German-Iranian charged over Tehran-directed plans to burn down synagogue

Handler told suspect Babak J. to commit arson attack on temple; he then tried to set fire to adjoining school, also tried to recruit acquaintance

Police secure a synagogue in Essen, Germany, October 10, 2019. (AP Photo/Martin Meissner)
Illustrative: Police secure the old synagogue in Essen, Germany, October 10, 2019. (AP Photo/Martin Meissner)

BERLIN — German prosecutors on Thursday charged a German-Iranian dual national for an attempted arson attack near a synagogue on the orders of the government in Tehran.

Babak J. was instructed by an intermediary “acting on behalf of unknown Iranian state agencies” in November 2022 to carry out an arson attack on a synagogue in the region of North Rhine-Westphalia, the federal prosecutor’s office said in a statement.

Subsequently, the accused is said to have sought to convince an acquaintance to set fire to a synagogue in Dortmund using a Molotov cocktail but was refused.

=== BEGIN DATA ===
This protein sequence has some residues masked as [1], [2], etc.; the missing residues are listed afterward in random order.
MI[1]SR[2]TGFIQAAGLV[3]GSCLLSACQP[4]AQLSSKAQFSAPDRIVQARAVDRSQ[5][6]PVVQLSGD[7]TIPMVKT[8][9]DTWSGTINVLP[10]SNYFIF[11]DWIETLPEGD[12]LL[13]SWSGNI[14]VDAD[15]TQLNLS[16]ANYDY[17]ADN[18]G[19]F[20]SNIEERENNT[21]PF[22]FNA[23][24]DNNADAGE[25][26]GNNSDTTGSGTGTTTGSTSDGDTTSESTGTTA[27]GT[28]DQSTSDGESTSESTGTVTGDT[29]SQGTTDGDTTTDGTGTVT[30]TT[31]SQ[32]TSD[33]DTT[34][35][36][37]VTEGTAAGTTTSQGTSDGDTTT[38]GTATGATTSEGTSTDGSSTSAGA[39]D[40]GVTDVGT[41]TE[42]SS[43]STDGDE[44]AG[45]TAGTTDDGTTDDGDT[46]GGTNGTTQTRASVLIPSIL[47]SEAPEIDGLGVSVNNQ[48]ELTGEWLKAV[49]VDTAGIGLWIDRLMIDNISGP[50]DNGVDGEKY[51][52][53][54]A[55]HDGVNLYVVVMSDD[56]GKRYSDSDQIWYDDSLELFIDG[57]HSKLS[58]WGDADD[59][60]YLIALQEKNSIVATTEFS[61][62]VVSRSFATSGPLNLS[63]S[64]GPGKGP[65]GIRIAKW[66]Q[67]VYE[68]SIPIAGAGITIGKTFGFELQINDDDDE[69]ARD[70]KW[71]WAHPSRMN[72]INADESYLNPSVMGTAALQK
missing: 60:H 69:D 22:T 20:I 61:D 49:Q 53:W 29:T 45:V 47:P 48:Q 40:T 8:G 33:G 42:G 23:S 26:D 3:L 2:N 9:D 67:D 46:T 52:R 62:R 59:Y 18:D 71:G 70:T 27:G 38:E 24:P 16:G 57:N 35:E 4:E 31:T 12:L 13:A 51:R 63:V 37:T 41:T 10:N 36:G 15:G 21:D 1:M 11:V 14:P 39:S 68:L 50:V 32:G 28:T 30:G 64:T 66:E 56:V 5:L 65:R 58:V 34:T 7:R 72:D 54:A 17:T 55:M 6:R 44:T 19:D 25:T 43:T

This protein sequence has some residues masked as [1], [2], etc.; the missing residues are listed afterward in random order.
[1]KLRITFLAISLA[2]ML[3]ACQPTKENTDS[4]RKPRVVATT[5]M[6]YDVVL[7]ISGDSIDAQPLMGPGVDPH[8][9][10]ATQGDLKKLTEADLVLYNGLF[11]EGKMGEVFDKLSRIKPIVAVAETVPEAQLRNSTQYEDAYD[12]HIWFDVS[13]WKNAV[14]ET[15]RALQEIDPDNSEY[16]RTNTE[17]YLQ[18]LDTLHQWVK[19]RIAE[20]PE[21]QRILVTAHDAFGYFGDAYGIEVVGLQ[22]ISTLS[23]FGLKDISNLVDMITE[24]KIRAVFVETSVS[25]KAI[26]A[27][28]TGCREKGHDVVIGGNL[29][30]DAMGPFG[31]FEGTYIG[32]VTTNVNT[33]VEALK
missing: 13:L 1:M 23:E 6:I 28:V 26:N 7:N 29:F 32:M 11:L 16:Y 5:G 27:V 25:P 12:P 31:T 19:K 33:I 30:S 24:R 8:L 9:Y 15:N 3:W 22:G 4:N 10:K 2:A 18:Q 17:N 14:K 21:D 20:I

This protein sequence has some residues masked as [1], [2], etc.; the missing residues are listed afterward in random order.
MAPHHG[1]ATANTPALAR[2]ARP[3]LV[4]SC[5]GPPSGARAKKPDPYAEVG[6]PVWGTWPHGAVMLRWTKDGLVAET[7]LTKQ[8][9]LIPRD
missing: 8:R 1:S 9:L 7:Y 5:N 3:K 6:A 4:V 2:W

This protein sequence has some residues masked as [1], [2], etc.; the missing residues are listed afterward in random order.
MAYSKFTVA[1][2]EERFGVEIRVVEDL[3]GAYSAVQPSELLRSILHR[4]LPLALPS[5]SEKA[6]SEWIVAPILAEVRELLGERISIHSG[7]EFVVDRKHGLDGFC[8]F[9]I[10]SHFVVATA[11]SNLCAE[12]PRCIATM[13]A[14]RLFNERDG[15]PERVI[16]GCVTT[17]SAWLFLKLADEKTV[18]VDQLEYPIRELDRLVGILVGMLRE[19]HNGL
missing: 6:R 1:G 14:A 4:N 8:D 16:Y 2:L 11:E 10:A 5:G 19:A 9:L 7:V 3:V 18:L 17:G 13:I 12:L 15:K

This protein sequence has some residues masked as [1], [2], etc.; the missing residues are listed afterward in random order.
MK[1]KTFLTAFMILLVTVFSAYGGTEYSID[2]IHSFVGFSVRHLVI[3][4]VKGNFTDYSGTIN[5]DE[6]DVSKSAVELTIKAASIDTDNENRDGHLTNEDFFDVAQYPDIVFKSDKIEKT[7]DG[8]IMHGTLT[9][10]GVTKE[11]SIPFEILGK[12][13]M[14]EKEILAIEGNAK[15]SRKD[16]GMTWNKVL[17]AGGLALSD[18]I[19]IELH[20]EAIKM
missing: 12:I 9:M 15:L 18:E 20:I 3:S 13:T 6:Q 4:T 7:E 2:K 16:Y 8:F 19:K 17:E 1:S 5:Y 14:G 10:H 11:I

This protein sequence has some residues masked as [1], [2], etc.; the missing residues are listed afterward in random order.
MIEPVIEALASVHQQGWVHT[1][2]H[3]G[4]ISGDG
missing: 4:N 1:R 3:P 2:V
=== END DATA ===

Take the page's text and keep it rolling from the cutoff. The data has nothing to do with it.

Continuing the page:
Babak J.’s handler later named another synagogue — in the city of Bochum rather than in Dortmund — as a target, prosecutors said.

“The accused refrained from attacking the well-monitored synagogue in Bochum itself for fear of discovery,” they said.

Instead, the suspect tried to set fire to a school building adjoining the synagogue in the western German city, according to prosecutors.

Illustrative: Men wearing kippas are seen at the synagogue in Halle, eastern Germany, on October 10, 2019, one day after the antisemitic attack where two people were shot dead. (Ronny Hartmann/AFP)

Germany has seen a series of incidents of antisemitic violence in recent years, bringing back memories of the country’s murderous Nazi past.

In one of the most shocking recent incidents, a gunman killed two people in the eastern city of Halle in 2019, having failed to storm a synagogue on Yom Kippur.

Before the attack, he had posted a racist, misogynistic, and antisemitic manifesto online.

Germany this month reported a new record in the number of politically motivated crimes last year — although the number of antisemitic crimes declined by almost 13 percent to 2,641 incidents.

The vast majority of the offenses — 84% — were attributed to the far-right scene.

The decline was however “no reason to give the all clear,” the Interior Ministry said in a statement.

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